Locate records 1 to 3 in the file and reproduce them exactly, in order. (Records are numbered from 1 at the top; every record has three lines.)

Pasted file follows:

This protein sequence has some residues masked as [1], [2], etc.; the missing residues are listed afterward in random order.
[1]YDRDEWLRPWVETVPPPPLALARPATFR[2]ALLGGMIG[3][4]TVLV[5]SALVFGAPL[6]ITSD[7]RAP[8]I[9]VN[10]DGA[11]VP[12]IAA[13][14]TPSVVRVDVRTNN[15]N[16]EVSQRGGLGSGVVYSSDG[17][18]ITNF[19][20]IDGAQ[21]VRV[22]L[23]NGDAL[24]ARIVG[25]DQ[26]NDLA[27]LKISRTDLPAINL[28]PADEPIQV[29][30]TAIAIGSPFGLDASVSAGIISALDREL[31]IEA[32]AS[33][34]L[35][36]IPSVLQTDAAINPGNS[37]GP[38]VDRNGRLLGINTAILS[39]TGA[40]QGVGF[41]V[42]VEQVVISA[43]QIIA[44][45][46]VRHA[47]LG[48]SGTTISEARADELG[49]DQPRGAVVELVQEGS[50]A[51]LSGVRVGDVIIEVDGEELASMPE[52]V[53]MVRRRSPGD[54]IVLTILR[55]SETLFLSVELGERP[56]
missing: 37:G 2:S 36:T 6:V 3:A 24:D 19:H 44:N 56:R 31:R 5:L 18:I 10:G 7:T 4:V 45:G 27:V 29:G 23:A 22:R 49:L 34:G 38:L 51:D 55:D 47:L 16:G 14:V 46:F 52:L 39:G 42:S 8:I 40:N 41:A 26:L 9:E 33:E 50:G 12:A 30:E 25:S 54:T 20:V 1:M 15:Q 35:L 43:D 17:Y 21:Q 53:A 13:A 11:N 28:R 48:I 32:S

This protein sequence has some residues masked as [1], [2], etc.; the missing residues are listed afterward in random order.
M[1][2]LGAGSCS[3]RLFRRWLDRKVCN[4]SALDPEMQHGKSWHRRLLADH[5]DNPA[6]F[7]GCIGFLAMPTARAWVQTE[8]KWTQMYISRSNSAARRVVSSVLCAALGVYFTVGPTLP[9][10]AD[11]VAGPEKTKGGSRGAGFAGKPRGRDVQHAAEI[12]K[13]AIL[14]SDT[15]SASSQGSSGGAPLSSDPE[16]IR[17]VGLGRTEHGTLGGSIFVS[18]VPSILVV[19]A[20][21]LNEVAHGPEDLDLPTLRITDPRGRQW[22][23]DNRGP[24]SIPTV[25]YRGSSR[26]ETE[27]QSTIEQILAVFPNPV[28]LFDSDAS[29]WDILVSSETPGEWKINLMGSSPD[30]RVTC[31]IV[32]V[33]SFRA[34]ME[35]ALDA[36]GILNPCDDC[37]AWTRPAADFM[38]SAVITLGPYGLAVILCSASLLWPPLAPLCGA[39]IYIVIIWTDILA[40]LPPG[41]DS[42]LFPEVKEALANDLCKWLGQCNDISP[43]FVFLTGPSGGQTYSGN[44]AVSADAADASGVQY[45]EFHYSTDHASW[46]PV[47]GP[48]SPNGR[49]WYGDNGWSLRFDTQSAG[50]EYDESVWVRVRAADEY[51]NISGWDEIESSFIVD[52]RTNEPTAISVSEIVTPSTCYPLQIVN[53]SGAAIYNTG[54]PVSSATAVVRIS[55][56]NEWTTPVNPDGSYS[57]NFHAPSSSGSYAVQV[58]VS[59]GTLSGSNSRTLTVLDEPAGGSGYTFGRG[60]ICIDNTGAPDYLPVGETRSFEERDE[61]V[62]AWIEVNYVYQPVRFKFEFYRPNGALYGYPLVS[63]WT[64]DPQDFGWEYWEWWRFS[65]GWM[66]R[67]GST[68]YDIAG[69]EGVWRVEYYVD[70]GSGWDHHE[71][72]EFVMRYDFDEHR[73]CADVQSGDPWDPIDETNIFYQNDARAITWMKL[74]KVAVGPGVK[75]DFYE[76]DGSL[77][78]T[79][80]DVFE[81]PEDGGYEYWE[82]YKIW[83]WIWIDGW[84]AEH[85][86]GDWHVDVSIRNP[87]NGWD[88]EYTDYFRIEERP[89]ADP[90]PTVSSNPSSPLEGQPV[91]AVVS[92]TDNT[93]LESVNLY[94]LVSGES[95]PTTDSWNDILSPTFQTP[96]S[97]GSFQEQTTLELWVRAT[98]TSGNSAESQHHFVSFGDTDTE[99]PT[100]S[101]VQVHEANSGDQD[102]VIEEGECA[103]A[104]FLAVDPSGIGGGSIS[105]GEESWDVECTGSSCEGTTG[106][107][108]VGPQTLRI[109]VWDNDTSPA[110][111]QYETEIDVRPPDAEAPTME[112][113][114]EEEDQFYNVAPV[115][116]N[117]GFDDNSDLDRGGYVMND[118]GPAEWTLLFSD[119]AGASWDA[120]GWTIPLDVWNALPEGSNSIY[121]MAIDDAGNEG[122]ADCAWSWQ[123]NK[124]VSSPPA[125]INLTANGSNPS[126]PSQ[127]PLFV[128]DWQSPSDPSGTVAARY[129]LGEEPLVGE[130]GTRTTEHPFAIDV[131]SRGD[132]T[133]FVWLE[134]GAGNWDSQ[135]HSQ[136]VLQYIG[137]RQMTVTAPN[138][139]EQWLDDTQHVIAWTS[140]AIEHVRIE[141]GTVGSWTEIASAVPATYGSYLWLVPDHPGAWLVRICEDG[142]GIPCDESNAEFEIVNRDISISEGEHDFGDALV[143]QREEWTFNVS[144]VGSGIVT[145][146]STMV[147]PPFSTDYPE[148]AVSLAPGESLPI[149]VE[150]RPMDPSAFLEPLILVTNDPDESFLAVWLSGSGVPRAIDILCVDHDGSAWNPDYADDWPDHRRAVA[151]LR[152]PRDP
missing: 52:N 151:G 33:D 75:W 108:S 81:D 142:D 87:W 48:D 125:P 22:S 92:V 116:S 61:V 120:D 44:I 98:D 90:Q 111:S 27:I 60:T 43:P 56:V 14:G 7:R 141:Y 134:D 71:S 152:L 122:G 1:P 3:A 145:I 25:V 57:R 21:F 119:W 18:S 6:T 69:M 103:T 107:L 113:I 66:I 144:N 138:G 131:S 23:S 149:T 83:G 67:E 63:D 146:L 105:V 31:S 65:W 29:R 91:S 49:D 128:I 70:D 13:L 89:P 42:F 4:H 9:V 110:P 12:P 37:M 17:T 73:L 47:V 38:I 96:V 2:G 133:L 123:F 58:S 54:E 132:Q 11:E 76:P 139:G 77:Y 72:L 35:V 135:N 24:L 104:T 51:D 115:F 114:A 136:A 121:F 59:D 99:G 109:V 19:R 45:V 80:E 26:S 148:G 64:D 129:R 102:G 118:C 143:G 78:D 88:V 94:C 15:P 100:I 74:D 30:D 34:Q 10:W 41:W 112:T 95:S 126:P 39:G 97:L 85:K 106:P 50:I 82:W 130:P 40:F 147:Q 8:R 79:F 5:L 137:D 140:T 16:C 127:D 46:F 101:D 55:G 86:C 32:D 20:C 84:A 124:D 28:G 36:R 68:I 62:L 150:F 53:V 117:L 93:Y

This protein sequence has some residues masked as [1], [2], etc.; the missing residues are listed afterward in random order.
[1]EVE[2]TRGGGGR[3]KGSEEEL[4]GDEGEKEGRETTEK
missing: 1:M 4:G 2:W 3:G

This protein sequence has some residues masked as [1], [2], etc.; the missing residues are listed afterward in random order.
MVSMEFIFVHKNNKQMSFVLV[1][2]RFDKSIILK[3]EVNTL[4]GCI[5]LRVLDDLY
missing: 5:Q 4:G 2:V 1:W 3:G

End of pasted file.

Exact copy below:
This protein sequence has some residues masked as [1], [2], etc.; the missing residues are listed afterward in random order.
[1]YDRDEWLRPWVETVPPPPLALARPATFR[2]ALLGGMIG[3][4]TVLV[5]SALVFGAPL[6]ITSD[7]RAP[8]I[9]VN[10]DGA[11]VP[12]IAA[13][14]TPSVVRVDVRTNN[15]N[16]EVSQRGGLGSGVVYSSDG[17][18]ITNF[19][20]IDGAQ[21]VRV[22]L[23]NGDAL[24]ARIVG[25]DQ[26]NDLA[27]LKISRTDLPAINL[28]PADEPIQV[29][30]TAIAIGSPFGLDASVSAGIISALDREL[31]IEA[32]AS[33][34]L[35][36]IPSVLQTDAAINPGNS[37]GP[38]VDRNGRLLGINTAILS[39]TGA[40]QGVGF[41]V[42]VEQVVISA[43]QIIA[44][45][46]VRHA[47]LG[48]SGTTISEARADELG[49]DQPRGAVVELVQEGS[50]A[51]LSGVRVGDVIIEVDGEELASMPE[52]V[53]MVRRRSPGD[54]IVLTILR[55]SETLFLSVELGERP[56]
missing: 37:G 2:S 36:T 6:V 3:A 24:D 19:H 44:N 56:R 31:R 5:L 18:I 10:G 7:T 4:V 45:G 27:V 29:G 23:A 22:R 49:L 34:G 38:L 51:D 55:D 47:L 16:G 14:V 46:F 52:L 39:G 42:S 8:I 40:N 41:A 26:L 9:E 33:E 50:G 12:A 30:E 25:S 54:T 20:V 1:M 15:Q 35:L 43:D 17:Y 21:Q 53:A 13:A 11:N 28:R 48:I 32:S

This protein sequence has some residues masked as [1], [2], etc.; the missing residues are listed afterward in random order.
M[1][2]LGAGSCS[3]RLFRRWLDRKVCN[4]SALDPEMQHGKSWHRRLLADH[5]DNPA[6]F[7]GCIGFLAMPTARAWVQTE[8]KWTQMYISRSNSAARRVVSSVLCAALGVYFTVGPTLP[9][10]AD[11]VAGPEKTKGGSRGAGFAGKPRGRDVQHAAEI[12]K[13]AIL[14]SDT[15]SASSQGSSGGAPLSSDPE[16]IR[17]VGLGRTEHGTLGGSIFVS[18]VPSILVV[19]A[20][21]LNEVAHGPEDLDLPTLRITDPRGRQW[22][23]DNRGP[24]SIPTV[25]YRGSSR[26]ETE[27]QSTIEQILAVFPNPV[28]LFDSDAS[29]WDILVSSETPGEWKINLMGSSPD[30]RVTC[31]IV[32]V[33]SFRA[34]ME[35]ALDA[36]GILNPCDDC[37]AWTRPAADFM[38]SAVITLGPYGLAVILCSASLLWPPLAPLCGA[39]IYIVIIWTDILA[40]LPPG[41]DS[42]LFPEVKEALANDLCKWLGQCNDISP[43]FVFLTGPSGGQTYSGN[44]AVSADAADASGVQY[45]EFHYSTDHASW[46]PV[47]GP[48]SPNGR[49]WYGDNGWSLRFDTQSAG[50]EYDESVWVRVRAADEY[51]NISGWDEIESSFIVD[52]RTNEPTAISVSEIVTPSTCYPLQIVN[53]SGAAIYNTG[54]PVSSATAVVRIS[55][56]NEWTTPVNPDGSYS[57]NFHAPSSSGSYAVQV[58]VS[59]GTLSGSNSRTLTVLDEPAGGSGYTFGRG[60]ICIDNTGAPDYLPVGETRSFEERDE[61]V[62]AWIEVNYVYQPVRFKFEFYRPNGALYGYPLVS[63]WT[64]DPQDFGWEYWEWWRFS[65]GWM[66]R[67]GST[68]YDIAG[69]EGVWRVEYYVD[70]GSGWDHHE[71][72]EFVMRYDFDEHR[73]CADVQSGDPWDPIDETNIFYQNDARAITWMKL[74]KVAVGPGVK[75]DFYE[76]DGSL[77][78]T[79][80]DVFE[81]PEDGGYEYWE[82]YKIW[83]WIWIDGW[84]AEH[85][86]GDWHVDVSIRNP[87]NGWD[88]EYTDYFRIEERP[89]ADP[90]PTVSSNPSSPLEGQPV[91]AVVS[92]TDNT[93]LESVNLY[94]LVSGES[95]PTTDSWNDILSPTFQTP[96]S[97]GSFQEQTTLELWVRAT[98]TSGNSAESQHHFVSFGDTDTE[99]PT[100]S[101]VQVHEANSGDQD[102]VIEEGECA[103]A[104]FLAVDPSGIGGGSIS[105]GEESWDVECTGSSCEGTTG[106][107][108]VGPQTLRI[109]VWDNDTSPA[110][111]QYETEIDVRPPDAEAPTME[112][113][114]EEEDQFYNVAPV[115][116]N[117]GFDDNSDLDRGGYVMND[118]GPAEWTLLFSD[119]AGASWDA[120]GWTIPLDVWNALPEGSNSIY[121]MAIDDAGNEG[122]ADCAWSWQ[123]NK[124]VSSPPA[125]INLTANGSNPS[126]PSQ[127]PLFV[128]DWQSPSDPSGTVAARY[129]LGEEPLVGE[130]GTRTTEHPFAIDV[131]SRGD[132]T[133]FVWLE[134]GAGNWDSQ[135]HSQ[136]VLQYIG[137]RQMTVTAPN[138][139]EQWLDDTQHVIAWTS[140]AIEHVRIE[141]GTVGSWTEIASAVPATYGSYLWLVPDHPGAWLVRICEDG[142]GIPCDESNAEFEIVNRDISISEGEHDFGDALV[143]QREEWTFNVS[144]VGSGIVT[145][146]STMV[147]PPFSTDYPE[148]AVSLAPGESLPI[149]VE[150]RPMDPSAFLEPLILVTNDPDESFLAVWLSGSGVPRAIDILCVDHDGSAWNPDYADDWPDHRRAVA[151]LR[152]PRDP
missing: 52:N 151:G 33:D 75:W 108:S 81:D 142:D 87:W 48:D 125:P 22:S 92:V 116:S 61:V 120:D 44:I 98:D 90:Q 111:S 27:I 60:T 43:P 56:V 14:G 7:R 141:Y 134:D 71:S 152:L 122:G 1:P 3:A 145:I 25:V 57:R 21:F 119:W 18:S 6:T 69:M 103:T 107:L 113:I 66:I 144:N 138:G 131:S 23:S 149:T 83:G 67:E 63:D 146:L 105:V 31:S 65:W 29:R 91:S 49:D 128:I 70:D 13:L 89:P 42:F 4:H 9:V 110:P 12:P 37:M 17:T 73:L 47:V 38:I 96:V 2:G 133:L 123:F 58:S 54:E 132:Q 11:E 76:P 139:G 77:Y 72:L 35:V 135:N 24:L 104:T 51:D 115:F 114:A 136:A 121:F 59:D 99:G 109:V 19:R 45:V 80:E 26:S 148:G 64:D 129:R 102:G 118:C 143:G 78:D 88:V 94:C 15:P 100:I 74:D 30:D 34:Q 10:W 41:W 112:T 95:S 126:P 39:G 97:L 85:K 106:P 50:I 82:W 130:P 40:F 147:Q 8:R 79:F 5:L 137:D 140:T 16:C 127:D 46:F 101:D 55:G 86:C 32:D 20:C 84:A 124:D 28:G 36:R 68:I 62:L 150:F 53:V 117:L 93:Y

This protein sequence has some residues masked as [1], [2], etc.; the missing residues are listed afterward in random order.
[1]EVE[2]TRGGGGR[3]KGSEEEL[4]GDEGEKEGRETTEK
missing: 1:M 4:G 2:W 3:G